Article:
September 24, 2021

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Neuroinflammation in the brain is the “real culprit” of Alzheimer’s disease

Neuroinflammation in the brain is the "real culprit" of Alzheimer's disease.

Neuroinflammation in the brain is the “real culprit” of Alzheimer’s disease



“Natural Medicine”: Neuroinflammation in the brain is the “real culprit” of Alzheimer’s disease.

Recently, researchers from the University of Pittsburgh Medical Center (UPMC) published an article in the journal Nature Medicine that neuroinflammation in the brain can accelerate the progression of cognitive impairment and trigger the onset of Alzheimer’s disease. This neuroinflammatory mechanism can be used as a therapeutic target for drugs.

Tharick Pascoal, associate professor of psychiatry and neurology at the University of Pittsburgh, said that amyloid plaques are protein aggregates that exist between nerve cells in the brain. Alzheimer’s disease is characterized by the accumulation of amyloid plaques and the formation of tau protein fiber clusters in nerve cells.

"Natural Medicine": Neuroinflammation in the brain is the "real culprit" of Alzheimer's disease.

The results of this study show that the accumulation of amyloid plaques is not enough to cause dementia, but the interaction between neuroinflammation and amyloid pathology leads to the formation and spread of tau, which ultimately leads to large areas of brain damage and cognition obstacle. Targeted therapy of neuroinflammation may be beneficial for early treatment of Alzheimer’s disease, and may help reverse or slow down the accumulation of tau protein in the brain and avoid the appearance of dementia symptoms.

The development of targeted drugs is a very complicated and arduous process, and the Journal of the American Medical Association (JAMA) recently recommended a simple and easy way to prevent dementia: talk to someone. Studies have pointed out that having a good listener in life helps the elderly to accept advice, love and emotions, improve cognitive ability, resist brain aging, and prevent dementia. The listener has a stronger effect on the patient’s brain than other forms of social support.

According to Dr. Kathleen Welsch-Bohmer, professor of psychiatry at Duke University School of Medicine, supportive listening is not just about sitting there and listening to the elderly, but also allowing the other person to share their inner thoughts and listen in a calm, non-critical way. . The listening process can provide suggestions and solve problems. This kind of interaction makes two people feel connected to each other. Providing help and support is two-way. For people with heart knots, speaking things out can reduce the burden and allow them to focus on the problem from a different perspective. While the listener helps the other person to liberate, he also has a sense of emotional satisfaction.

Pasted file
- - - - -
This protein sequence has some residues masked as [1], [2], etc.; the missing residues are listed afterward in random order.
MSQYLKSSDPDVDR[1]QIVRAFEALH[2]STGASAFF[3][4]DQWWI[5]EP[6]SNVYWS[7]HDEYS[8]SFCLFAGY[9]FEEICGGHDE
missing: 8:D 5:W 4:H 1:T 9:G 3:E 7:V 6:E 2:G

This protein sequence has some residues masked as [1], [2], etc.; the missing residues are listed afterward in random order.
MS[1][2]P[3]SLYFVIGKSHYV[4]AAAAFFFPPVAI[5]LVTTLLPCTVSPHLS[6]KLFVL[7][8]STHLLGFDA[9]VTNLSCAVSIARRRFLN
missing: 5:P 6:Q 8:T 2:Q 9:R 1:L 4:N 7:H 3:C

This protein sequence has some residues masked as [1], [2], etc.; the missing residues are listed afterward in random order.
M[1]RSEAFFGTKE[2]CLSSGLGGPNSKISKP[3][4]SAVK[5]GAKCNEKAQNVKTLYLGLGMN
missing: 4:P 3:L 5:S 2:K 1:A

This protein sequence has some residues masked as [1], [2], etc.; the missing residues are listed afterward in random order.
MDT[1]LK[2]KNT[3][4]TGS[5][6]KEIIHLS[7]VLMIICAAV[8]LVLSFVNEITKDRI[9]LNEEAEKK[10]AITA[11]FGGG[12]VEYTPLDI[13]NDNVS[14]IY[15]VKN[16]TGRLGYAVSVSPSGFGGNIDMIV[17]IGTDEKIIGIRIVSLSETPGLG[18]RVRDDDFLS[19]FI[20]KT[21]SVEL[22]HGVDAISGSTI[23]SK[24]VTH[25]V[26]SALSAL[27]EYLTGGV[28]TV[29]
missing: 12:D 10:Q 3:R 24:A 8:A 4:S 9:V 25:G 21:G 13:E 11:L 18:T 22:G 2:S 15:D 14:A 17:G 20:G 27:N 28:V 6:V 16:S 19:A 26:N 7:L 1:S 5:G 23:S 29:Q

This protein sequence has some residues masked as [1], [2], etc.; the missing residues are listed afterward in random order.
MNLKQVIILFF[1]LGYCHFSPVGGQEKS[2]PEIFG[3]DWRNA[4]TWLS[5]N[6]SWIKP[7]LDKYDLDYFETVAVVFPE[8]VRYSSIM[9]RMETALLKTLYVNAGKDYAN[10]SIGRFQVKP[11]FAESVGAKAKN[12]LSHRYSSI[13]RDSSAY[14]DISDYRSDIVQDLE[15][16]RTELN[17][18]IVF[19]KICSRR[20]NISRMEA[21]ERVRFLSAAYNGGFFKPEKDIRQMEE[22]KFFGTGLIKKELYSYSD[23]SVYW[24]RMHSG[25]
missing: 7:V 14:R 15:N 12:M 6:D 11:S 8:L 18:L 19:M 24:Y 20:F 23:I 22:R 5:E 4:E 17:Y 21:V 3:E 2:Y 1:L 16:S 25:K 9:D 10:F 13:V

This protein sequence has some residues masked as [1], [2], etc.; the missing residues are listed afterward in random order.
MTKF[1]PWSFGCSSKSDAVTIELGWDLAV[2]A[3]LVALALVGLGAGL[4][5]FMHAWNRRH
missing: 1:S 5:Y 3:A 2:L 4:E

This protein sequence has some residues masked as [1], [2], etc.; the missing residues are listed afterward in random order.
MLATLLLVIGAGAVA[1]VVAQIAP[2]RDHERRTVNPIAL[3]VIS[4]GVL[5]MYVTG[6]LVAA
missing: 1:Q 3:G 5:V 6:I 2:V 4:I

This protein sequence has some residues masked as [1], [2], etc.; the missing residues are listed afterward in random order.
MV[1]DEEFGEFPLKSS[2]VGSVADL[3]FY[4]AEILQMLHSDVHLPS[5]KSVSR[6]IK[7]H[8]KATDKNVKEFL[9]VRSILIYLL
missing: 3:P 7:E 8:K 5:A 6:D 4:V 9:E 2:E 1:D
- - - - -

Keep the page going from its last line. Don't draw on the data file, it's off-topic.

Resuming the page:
This listener study began in 1948. A total of 2,171 participants participated in regular inspections and filled out evaluation questionnaires. The questionnaire included various types of social support and frequency, including listening, suggestions, love and emotion, emotional support, and so on. The researchers also measured the brain volume of each participant and performed neuropsychological tests.

It turns out that people who often find supportive listeners have a lower risk of dementia and other related dementia diseases, and listening is the only form of social support that is highly correlated with cognitive ability. Physiologically lower brain volume is related to poor cognitive ability, but the effect of the listener is more pronounced. For every unit of brain capacity lost, cognitive ability degrades about 0.25 years earlier, while those who lack supportive listeners degrade 4.25 years earlier.

This study particularly emphasizes the importance of having a good listener at the age of 40-50. The protective effect of communication between the two parties at this age is more obvious than listening to each other in old age. Therefore, people should form their own personal networks from a young age, keep in touch with each other from time to time, listen to each other’s ideas, slow down cognitive decline in old age, and prevent dementia.

Reference materials:

1. Researchers from the University of Pittsburgh found that inflammation of brain tissue can cause Alzheimer’s disease

https://mp.weixin.qq.com/s/YCUst8WaTfXh5ViCWZCZ8g

2. verywellhealth

Study: Having Good Listeners Helps Build Cognitive Resilience

https://www.verywellhealth.com/good-listener-brain-health-5199228

3.JAMA

Association of Social Support With Brain Volume and Cognition

https://jamanetwork.com/journals/jamanetworkopen/fullarticle/2783042

(source:internet, reference only)


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